Unmasking genomics patterns of variation with artificial intelligence
Despite major efforts in genetic studies involving thousands of individuals, the proportion of variance explained by the genetic associations discovered is not higher than about 30%. It is the long-debated problem of “missing heritability”, which seems to haunt geneticists since it was first named in 2008.
Increasing the sample size, the introduction of new methods, the use of NGS and the inclusion of de-novo and rare variants in the picture, have all improved the proportion of explained heritability: a proportion called “hidden heritability” as opposed to the heritability that is actually missing. However, these strategies overall, despite increasing the amount of phenotypic variance accounted for, do not really fill in the gap of missing/hidden heritability: still approximately 41% remains unaccounted for.
In this scenario, where the genome has accumulated a significant number of variants of recent origin, a limited number of methods include all type of variants (SNVs, INDELs, SVs) in the analysis and we believe that the distribution of these variants in the genome is not random. We suggest that specific genomic patterns can be recognised with the appropriate tools. The development of methods to unmask genomic patterns, while complementary to the more traditional efforts on hidden heritability, can help significantly the understanding of genomics determinant of phenotypes, because:
1) Can overcome the limits of currently available methods;
2) Will provide a new way to analyse the genome and understand the way it works;
3) Will offer a more holistic perspective on genome variation and its relationship with phenotype.
We intend to use machine/deep learning methods to tackle this challenge, with a key effort dedicated to the use of interpretable artificial intelligence solutions, and improve the usability of these approaches in biology.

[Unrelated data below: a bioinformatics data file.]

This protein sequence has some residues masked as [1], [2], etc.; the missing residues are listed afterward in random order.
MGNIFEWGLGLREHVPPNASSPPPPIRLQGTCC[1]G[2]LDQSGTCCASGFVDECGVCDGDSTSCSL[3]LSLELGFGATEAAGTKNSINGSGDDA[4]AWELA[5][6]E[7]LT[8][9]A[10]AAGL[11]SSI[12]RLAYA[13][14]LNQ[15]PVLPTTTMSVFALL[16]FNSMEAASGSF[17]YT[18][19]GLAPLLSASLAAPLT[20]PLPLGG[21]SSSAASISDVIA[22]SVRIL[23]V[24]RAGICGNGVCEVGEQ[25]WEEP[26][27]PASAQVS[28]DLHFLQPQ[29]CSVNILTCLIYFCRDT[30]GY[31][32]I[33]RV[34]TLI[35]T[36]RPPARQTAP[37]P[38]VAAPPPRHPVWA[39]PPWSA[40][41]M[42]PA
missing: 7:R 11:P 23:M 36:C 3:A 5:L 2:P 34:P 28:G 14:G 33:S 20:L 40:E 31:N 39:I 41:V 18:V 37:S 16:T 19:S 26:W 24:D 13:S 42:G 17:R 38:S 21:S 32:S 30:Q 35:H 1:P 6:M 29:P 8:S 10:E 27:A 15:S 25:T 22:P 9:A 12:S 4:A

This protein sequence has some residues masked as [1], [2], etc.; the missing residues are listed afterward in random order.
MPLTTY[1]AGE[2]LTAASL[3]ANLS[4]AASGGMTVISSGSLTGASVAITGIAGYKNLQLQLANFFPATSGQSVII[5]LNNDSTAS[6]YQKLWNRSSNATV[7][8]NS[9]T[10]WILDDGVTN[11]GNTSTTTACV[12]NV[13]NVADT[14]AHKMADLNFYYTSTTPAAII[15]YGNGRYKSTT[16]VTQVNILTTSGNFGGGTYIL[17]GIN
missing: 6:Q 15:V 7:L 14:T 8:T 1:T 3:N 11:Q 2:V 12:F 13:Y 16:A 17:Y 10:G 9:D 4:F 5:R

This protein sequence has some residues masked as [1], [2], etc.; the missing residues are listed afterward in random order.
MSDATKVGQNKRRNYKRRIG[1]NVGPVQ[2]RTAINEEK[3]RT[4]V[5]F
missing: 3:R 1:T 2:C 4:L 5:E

Modelling inflammation as key predictor of phenotype trajectories
We would like to focus the above efforts in particular, to uncover genomics drivers of the inflammatory response, and in turn use these data to model the evolution of phenotypes and diseases.
Inflammation is one of the fundamental physiological processes and characterizes a life-long mechanism of defence, remodelling and repair. Chronic inflammation is a well-established factor in the pathogenesis but also in the evolution, modification and phenotypic variability of many disorders, including behaviour, and psychiatric disorders. The inflammatory response connects a number of fundamental drivers in physiology and pathology: it is a key response in the interaction with the non-self, and as such describes the history of an individual’s response to infection, but also the interaction with one’s microbiota throughout the lifetime, thus establishing an immediate connection with nutrition and therefore life-style. Cytokines produced by the immune system are well known to be involved in neural development and inflammation is key element in early-life events, capable to exert long-lasting effects during an individual’s life.
From this short overview, it is clear how inflammation represents a central element in a wide variety of phenotypes but also plays an important role in influencing an individual well-being in normal health status, clearly in connection with nutrition and life-style. It is connected to numerous measurable markers and quantitative indicators, and therefore represents an ideal phenomenon for modelling, as universal determinant of the health status all life-long. We aim at combining our work in computational genomics with artificial intelligence methods trained on inflammation indicators, in order to identify predictors to help anticipate the evolution of different phenotypes.
Open Science and Responsible Research
We firmly believe the advancement of knowledge to be based on a few core values: transparency and reproducibility of methods, accessibility of code (open source) and results (open data), responsible research (RRI).
For this reason, all our code will always be available on Github; our methods are executed through Nextflow and our reports prepared in Markdown/RMarkdown in order to ensure reproducibility and portability of our pipelines.
We participate in the nf-core community, because we believe in the value of collaboration and community standards.
We challenge ourselves by contributing to responsible research and innovation initiatives, because our work should ultimately benefit and therefore respond to society needs.